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Little Richard

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Little Richard

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  1. Little Richard

  2. Little Richard The purest prototype of hard, mainstream rock was Little Richard Early years Specialty Records

  3. Tutti Frutti Chorus twelve-bar blues Instrumentation and performers Performance style Religion

  4. Chuck Berry

  5. Chuck Berry Early years Muddy Waters and Chess Records Musical hits

  6. Maybelline Created beat of rock and roll from two blues sources Backbeat Boogie woogie Little Richards Listen for boogie woogie rhythm in electric guitar (normally in pianist)

  7. Maybelline “Ida Red” heavy back beat; prominent guitar “voice”; honky-tonk transformed refrain-frame form one chorus conventional blues verses are interpolated

  8. Buddy Holly

  9. That’ll be the Day Chuck Berry’s “Maybellene” Blues chords Unusual sequence

  10. Not Fade Away Not dance music 3 regular rhythms unconventional drumming clave rhythm

  11. Not Fade Away accents play against the beat backup vocalists strong accent No bass or rhythm guitar

  12. Not Fade Away No one marks time Rhythmic bearing Rock and roll can be more than dance music

  13. Elvis Presley

  14. Mystery Train Rockabilly Two-beat Imitation of a locomotive Perform twice as fast, backbeat Light instrumentation

  15. Heartbreak Hotel • First RCA session • Bob Ferris constructed an echo chamber • Label feared it was a terrible mistake • Elvis’ first #1 hit

  16. Heartbreak Hotel • Elvis produced and directed almost all his own music • Never really interested in trying to improve his playing skills • Unfailing ear

  17. Revolver Eleanor Rigby

  18. Revolver Eleanor Rigby • Unprecedented topic • Broke sharply with pop song conventions • Detached delivery • Time passes, without apparent purpose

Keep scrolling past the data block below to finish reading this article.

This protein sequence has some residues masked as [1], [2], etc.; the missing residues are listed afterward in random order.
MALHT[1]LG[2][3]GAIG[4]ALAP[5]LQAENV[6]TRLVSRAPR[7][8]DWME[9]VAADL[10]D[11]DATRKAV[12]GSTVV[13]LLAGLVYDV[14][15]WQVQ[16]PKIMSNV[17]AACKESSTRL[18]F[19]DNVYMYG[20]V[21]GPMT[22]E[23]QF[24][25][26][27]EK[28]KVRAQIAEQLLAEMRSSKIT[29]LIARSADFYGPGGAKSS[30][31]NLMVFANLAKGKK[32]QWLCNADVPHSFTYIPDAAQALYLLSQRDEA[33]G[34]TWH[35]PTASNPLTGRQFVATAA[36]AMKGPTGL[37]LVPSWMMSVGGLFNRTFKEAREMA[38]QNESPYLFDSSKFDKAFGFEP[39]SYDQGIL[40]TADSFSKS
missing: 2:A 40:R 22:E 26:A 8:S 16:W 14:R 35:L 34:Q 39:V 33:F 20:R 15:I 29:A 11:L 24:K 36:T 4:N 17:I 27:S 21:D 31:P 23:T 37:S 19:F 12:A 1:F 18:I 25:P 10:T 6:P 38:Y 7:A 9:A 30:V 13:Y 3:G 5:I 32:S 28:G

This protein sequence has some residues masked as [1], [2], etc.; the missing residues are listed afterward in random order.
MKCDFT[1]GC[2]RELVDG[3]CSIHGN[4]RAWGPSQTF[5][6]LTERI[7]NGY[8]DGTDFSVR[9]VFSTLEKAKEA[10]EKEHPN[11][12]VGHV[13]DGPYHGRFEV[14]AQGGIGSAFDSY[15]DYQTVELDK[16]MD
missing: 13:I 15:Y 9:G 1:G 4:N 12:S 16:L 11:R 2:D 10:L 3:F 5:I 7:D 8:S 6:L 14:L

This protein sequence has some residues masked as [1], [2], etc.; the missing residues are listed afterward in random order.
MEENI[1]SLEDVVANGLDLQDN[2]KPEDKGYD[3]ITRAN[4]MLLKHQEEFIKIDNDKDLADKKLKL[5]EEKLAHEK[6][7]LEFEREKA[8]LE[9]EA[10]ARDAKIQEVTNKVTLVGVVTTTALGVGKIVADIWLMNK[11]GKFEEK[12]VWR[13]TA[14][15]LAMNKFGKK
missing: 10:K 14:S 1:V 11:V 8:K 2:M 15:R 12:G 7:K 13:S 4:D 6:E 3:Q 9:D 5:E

19. Revolver Eleanor Rigby • Musical setting as bleak as the words • String octet (four violins, two violas, two cellos) • String sound is sparse

  20. Revolver Eleanor Rigby • Chord progressions emulate rock accompaniment • Static melody and harmony • Repetitive rhythm of accompaniment

  21. Revolver Eleanor Rigby • Pop becoming Art? • Classical-style string accompaniment • Comparable to Schubert’s art songs

  22. The Rolling Stones

  23. Sympathy for the Devil • Basic harmonic vocabulary • Chorus consists six phrases • Repetitions • Five-bar phrase

  24. Sympathy for the Devil • Intro on drums (add maracas on bar 4) 10 bars • Lead vocal and full accompaniment enter • Chorus 1 (aaaa) 17 bars + (bb) 8 bars (fourth statement of a is 5 bars long) • Chorus 2 (aaaa) 17 bars + (bb) 8 bars

  25. Sympathy for the Devil • Chorus 3 (aaaa) 17 bars + (bb) 8 bars (add background vocals) • Chorus 4 (aaaa) 17 bars + (bb) 8 bars • (add guitar lead in a-section; lead vocal re-enters in b-section) • Chorus 5 (aaaa) 17 bars + (bb) 8 bars

  26. Sympathy for the Devil • Closing Section (aa) 8 bars • Vocal interjections over guitar lead (with piano) • Repeat and fade-out

  27. Sympathy for the Devil • Samba beat • Timbral changes • Visceral • Stone’s simplicity and repetiveness

  28. Bob Dylan

  29. Dyaln’s Significance Lyrics • Symbolism, internal ironies, sarcasm, thought-provoking messages, dry wit, surrealism, and graceful flow

  30. Janis Joplin

  31. Ball and Chain • Stutters, reiterations • Melismas, interpolations • Hommange to Smith? • Hisses “sitting” • Necessary embellishments

  32. Ball and Chain • Joplin’s voice not as rich as Smith’s • Tempo of the song slower • Musical space must be filled • Progressively less restrained

  33. Frank Zappa

  34. Help I’m a Rock A "It can't happen here"—non-metric, non-tonal vocal expanding this lyric B "Who could imagine"—(1) "freak out in Kansas" (followed by improvisation on "Kansas") (2) "freak out in Minnesota" (followed by improvisation on "Minnesota") C: Instrumental section—piano and drums in a fragmented, non-tonal, pointillistic style

  35. Help I’m a Rock B: "Who could imagine"—"freak out in Washington, D.C." (followed by improvisation on "D.C.") A: "It can't happen here"—enters underneath previous section, but begins to dominate D: "I remember"—metric; three phrases

  36. Help I’m a Rock A: "It couldn't happen here"—brief return E: Suzy Creamcheese—dialogue with semi-fictional Zappa character A: "It can't happen here"—brief return; filtered voices

  37. Help I’m a Rock • Combines two common classical forms: the arch form and the rondo. C B B A A • Improvisation • Experimentation with textures